A Sanguine Neurastheniac

Entries tagged as ‘safety third’

Saving E-Textiles from an E-waste Fate

December 11, 2011 · Leave a Comment

Ji Sun Lee's moonlit flower project

Dec 14: Also posted at The Hacktory.

E-waste sucks. In the US we trash about 400 million electronic devices every year. A study published this summer says that soft circuits and e-textiles are on track to become an even more intractable waste problem, unless early adopters turn it into a green technology.

An article in the Journal of Industrial Ecology from August discusses how the very thing that makes e-textiles interesting–the unobtrusive integration of electronics and fabric–could make them an e-waste nightmare.

What makes traditional e-waste so difficult is that it contains valuable stuff like precious metals and rare earths, but in small quantities that are hard to recycle and laced with toxins.

Enter e-textiles. Who isn’t charmed by the idea of a biking sweatshirt with built-in turn signals or accessories that could let your doctor know if your heart rate goes wacky? Not only that, but soft circuits have driven the use of electronics and microcontrollers by women and beginners through the roof.

The problem is that soft circuits contain valuable substances in even smaller concentrations than traditional electronics. Even in Europe where e-waste laws are the strongest, it’s a battle to recycle old gadgets. E-textiles as they are currently designed make it harder to classify them as either clothing or electronics, and make it harder to reclaim valuable materials like silver in conductive thread.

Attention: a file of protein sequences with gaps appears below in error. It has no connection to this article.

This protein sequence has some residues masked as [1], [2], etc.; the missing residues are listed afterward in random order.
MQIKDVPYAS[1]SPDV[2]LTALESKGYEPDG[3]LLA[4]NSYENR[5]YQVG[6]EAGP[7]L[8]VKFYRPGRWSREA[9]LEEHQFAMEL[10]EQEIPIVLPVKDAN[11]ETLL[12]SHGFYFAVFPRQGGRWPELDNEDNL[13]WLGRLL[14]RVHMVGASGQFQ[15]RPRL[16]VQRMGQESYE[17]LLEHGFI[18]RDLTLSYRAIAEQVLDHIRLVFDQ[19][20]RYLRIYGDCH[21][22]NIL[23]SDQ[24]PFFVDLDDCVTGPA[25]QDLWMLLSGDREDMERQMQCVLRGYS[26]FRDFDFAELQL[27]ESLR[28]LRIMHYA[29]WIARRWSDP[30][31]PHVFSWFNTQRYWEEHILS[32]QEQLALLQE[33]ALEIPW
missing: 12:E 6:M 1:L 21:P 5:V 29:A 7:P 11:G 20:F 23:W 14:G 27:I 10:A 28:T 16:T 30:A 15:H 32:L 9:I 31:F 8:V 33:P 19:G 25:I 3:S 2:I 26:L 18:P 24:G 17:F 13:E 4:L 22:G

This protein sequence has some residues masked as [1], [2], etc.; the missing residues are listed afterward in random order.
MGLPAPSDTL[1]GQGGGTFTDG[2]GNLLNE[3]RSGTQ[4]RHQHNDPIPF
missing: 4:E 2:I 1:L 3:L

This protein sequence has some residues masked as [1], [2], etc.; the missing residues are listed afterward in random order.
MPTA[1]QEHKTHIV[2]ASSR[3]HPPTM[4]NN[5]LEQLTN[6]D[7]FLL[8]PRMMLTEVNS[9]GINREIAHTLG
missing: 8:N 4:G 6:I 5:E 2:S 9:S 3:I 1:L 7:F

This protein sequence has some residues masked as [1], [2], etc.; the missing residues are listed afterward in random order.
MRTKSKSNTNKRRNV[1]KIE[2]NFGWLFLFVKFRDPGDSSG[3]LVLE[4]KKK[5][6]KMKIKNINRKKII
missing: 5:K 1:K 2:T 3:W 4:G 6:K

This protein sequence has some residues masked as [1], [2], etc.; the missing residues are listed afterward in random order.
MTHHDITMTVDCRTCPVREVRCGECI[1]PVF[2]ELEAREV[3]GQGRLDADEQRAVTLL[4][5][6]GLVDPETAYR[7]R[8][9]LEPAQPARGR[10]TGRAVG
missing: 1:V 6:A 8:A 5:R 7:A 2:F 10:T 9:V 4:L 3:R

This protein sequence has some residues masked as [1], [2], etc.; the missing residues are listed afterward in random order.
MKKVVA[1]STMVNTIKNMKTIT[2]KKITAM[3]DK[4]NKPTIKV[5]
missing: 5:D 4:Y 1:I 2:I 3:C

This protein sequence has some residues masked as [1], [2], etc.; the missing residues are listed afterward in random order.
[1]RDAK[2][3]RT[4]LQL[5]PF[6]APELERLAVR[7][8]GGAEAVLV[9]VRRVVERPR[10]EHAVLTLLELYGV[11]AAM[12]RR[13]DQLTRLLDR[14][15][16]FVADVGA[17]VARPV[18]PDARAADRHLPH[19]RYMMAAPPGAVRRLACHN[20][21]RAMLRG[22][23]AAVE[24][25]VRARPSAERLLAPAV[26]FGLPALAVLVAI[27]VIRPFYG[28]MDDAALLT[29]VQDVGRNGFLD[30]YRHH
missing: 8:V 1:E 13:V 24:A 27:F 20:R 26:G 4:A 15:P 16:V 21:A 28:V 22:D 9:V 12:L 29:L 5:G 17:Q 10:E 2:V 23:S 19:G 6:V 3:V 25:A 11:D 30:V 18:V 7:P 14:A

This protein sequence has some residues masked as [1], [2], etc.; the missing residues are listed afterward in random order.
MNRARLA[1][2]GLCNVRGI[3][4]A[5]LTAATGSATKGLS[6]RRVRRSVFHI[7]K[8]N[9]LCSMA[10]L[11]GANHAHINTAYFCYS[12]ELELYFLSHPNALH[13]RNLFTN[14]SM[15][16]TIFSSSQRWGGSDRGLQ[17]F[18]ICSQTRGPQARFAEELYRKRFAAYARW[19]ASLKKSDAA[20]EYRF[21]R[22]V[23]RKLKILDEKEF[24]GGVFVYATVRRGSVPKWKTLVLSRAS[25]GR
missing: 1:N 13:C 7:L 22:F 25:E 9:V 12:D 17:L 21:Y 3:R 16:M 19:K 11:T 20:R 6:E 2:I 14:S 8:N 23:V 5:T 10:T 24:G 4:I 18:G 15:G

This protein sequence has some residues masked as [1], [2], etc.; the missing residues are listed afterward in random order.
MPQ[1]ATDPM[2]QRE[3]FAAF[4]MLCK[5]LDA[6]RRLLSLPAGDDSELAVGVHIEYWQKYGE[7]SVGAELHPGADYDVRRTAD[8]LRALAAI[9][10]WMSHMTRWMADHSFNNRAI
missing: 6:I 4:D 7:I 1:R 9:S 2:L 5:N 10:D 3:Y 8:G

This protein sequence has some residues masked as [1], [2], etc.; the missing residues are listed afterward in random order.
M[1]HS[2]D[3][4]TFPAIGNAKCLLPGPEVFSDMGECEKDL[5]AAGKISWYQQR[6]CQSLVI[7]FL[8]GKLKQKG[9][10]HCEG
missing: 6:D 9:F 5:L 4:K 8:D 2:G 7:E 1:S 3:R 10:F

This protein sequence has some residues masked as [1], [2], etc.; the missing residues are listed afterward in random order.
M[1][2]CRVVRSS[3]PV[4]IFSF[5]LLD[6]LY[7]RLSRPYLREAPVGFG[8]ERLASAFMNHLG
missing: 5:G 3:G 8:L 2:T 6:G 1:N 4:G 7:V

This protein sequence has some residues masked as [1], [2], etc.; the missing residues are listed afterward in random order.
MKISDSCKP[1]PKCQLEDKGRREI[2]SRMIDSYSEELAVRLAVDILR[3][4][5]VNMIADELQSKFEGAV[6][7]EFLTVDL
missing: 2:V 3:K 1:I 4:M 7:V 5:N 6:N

But the authors urge technology and fashion developers to think ahead before the problem hits the mass market. Can we use design thinking to make e-textiles out of non-toxic or biodegradable materials? Can we simplify the separation of electronic ingredients from fabric? Most importantly, how can we prevent pollution while products are still on the drawing board?

At the moment, the people who are experimenting with soft circuits and e-textiles generally aren’t thinking about the waste implications, but they should be. How can creative thinkers, designers, makers and hackers help this emerging technology become a green investment opportunity? What tools do designers need to help them design for a product’s entire lifecycle, all the way through recycling to its rebirth as a new object?

Categories: E-Waste
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Chronicle of a Lab Coat Foretold

March 29, 2011 · 1 Comment

I’ve really enjoyed other Hiver76s’ stories of how they became makers, but I’m a little shy to share like that. Instead, I’m starting a new meme: How I use my lab coat.

 

Using polishing compound to shine up a piece of titanium that I'd machined on a watchmaker's lathe. Note the fetching eyewear. Damn right I rock the safety gear...usually.

 

Several of us Hive76 fashionistas have special relationships with our lab coats, from dignified appreciation to reckless abandon. I’m one of those people who shows my lab coat undying affection by using the crap out of it. Every grease stain, every paint smear, every nicked buttonhole is an homage to a project that wouldn’t have been the same without proper mad-scientific attire.

By all rights, my lab coat should have a Cult of the Dead Cow logo on it. It was 2006 and I was at HOPE Six, my first Hackers On Planet Earth conference. My friends and I thought it would be real funny, see, if we poked fun of Sen. Ted Stevens by (more…)

Categories: Making stuff
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